Andrea Thome is a former broadcast journalist and the longtime wife of retired Major Leagues baseball player, Jim Thome.
1. What inspired you to write your book?
I’ve always enjoyed writing, but it was the death of my mom two years ago (she was a writer) that spurred me into action. I sat down on January 1 this year to start writing, and just began at the beginning. Ironically, I finished the book on what would have been my Mom’s 70th birthday in March.
2. What is it about?
Walland is a contemporary love story about two people who have always put their careers first, each for different reasons. They meet unexpectedly during a photography workshop in the beautiful small town of Walland, Tennessee, and find out that sometimes life is what happens when you’re busy making other plans. It’s a story about priorities, and discovering what is really important in life.
3. What do you hope will be the everlasting thoughts for readers who finish your book?
I hope that Wyatt and India will be unforgettable characters; two people with stories and motivations that readers will think about long after they’ve finished their story. (If I’m successful, readers will be able to read the second book in this Hesse Creek Series in late spring 2017. It’s in the hands of my editor, as we speak.) Walland is the first book of three in the series.
4. What advice do you have for writers?
Treat it like a job, but find the joy in it. I write every day, mostly when my children are in school. (They are 9 and 14) It’s about finding a quiet space and motivation, even on the days when you can think of a thousand reasons not to sit down and begin.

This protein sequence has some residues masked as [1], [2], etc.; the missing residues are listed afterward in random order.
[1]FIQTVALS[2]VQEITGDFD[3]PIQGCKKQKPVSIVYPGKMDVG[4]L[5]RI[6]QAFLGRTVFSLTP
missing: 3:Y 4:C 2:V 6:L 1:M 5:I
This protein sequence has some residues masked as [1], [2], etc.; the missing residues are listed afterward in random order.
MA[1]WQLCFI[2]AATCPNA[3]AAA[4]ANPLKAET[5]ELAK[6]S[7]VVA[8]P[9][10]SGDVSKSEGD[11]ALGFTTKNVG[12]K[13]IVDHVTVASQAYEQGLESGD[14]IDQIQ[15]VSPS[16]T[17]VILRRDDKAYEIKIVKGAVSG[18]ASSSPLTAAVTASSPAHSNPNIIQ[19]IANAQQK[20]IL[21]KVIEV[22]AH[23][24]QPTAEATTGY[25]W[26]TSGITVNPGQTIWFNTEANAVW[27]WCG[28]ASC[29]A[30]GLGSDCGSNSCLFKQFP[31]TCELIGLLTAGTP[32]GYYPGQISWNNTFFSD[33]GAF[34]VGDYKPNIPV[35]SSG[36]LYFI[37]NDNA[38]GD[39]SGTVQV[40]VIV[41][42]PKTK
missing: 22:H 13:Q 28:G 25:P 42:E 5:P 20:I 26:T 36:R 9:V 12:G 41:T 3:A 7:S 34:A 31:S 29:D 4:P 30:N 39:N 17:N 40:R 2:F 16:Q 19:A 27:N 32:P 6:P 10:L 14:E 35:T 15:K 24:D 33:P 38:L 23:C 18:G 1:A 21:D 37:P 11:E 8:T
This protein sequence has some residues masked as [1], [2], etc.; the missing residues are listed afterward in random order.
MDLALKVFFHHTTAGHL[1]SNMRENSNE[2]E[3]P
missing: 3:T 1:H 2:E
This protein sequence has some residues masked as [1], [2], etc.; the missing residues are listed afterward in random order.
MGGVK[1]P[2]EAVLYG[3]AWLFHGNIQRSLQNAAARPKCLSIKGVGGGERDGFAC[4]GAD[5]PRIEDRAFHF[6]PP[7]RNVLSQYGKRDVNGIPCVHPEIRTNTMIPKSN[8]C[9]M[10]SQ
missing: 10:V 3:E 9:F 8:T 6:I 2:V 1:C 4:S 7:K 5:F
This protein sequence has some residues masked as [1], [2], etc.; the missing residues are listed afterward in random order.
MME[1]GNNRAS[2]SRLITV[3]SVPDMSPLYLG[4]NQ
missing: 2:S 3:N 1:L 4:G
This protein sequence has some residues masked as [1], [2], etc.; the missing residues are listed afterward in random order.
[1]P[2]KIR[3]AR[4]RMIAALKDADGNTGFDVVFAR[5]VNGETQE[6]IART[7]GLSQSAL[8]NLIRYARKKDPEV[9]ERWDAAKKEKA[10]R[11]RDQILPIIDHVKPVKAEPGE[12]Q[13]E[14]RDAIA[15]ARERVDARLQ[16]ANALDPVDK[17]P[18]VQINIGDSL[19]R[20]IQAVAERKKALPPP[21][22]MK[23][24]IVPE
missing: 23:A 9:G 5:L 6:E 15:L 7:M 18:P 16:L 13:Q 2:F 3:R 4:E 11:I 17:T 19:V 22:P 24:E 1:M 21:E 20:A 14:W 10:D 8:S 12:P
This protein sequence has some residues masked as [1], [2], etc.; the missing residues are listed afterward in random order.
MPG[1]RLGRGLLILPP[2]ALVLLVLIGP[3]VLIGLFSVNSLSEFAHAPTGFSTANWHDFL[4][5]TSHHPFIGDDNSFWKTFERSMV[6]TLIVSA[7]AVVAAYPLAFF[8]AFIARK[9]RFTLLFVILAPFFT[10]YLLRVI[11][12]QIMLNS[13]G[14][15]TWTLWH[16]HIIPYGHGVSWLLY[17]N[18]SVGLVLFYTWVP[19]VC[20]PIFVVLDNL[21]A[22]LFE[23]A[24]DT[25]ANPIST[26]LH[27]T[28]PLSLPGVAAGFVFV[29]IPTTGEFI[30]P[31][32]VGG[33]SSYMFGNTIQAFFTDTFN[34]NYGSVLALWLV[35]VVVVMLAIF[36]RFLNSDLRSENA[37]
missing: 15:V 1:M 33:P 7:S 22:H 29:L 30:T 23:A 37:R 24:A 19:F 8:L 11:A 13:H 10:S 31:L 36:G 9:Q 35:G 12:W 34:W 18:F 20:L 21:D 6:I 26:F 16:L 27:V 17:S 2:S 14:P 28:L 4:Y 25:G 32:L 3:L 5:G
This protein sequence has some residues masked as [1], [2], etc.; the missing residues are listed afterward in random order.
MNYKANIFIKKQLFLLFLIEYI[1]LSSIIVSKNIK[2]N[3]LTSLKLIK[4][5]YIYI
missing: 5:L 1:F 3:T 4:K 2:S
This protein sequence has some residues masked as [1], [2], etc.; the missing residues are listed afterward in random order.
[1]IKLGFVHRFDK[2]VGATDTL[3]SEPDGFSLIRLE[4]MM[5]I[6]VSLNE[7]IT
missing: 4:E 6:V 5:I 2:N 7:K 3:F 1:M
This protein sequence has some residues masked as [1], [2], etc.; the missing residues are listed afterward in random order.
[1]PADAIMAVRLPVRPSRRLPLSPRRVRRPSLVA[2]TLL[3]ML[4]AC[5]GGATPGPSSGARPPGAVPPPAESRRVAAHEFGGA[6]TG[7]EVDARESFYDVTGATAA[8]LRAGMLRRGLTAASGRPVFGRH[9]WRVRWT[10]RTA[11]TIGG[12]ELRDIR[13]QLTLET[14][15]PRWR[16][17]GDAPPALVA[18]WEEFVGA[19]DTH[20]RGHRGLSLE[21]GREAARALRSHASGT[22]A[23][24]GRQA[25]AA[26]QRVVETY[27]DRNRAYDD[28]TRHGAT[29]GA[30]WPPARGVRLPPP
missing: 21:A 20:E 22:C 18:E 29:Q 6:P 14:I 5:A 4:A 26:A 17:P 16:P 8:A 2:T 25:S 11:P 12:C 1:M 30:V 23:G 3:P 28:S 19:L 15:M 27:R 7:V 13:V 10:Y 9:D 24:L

5. Where do you think the book publishing industry is heading?
I don’t presume to know enough about publishing to know where the industry is headed. I will say I very much enjoyed the process of self-publishing my first novel. I learned so much, and I know that it will only make me better, whether I continue to self-publish or go a more traditional route in the future. When I worked in television, I started out carrying my own camera, shooting my own footage, editing my own stuff. It made me a better broadcast journalist. I think the same principles apply to writing and publishing. Know what you’re doing, inside and out. And if you don’t know, learn.
6. What challenges did you have in writing your book?
Finding the time to write when my children were home for the summer was a challenge, but I made it a priority, even when it meant some late nights and early mornings. Writing is my job. Second only to being a wife and mother. And it’s the best job in the world. You can take it with you wherever you go. I write on airplanes, in my car, in cafes, but mostly in my screened-in porch.
7. If people can only buy one book this month, why should it be yours?
The world is an every-changing place, and we live in particularly turbulent times right now. I want people to have a reason to close their eyes at night after they’ve been reading my book with a smile on their face and love in their heart. I hope I can make them laugh every now and then too. Life is too short to take it all too seriously. Love always wins.
For more information, please see: http://www.andreathome.net.
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Brian Feinblum’s views, opinions, and ideas expressed in this blog are his alone and not that of his employer. You can follow him on Twitter @theprexpert and email him at email@example.com. He feels more important when discussed in the third-person. This is copyrighted by BookMarketingBuzzBlog 2016 ©.
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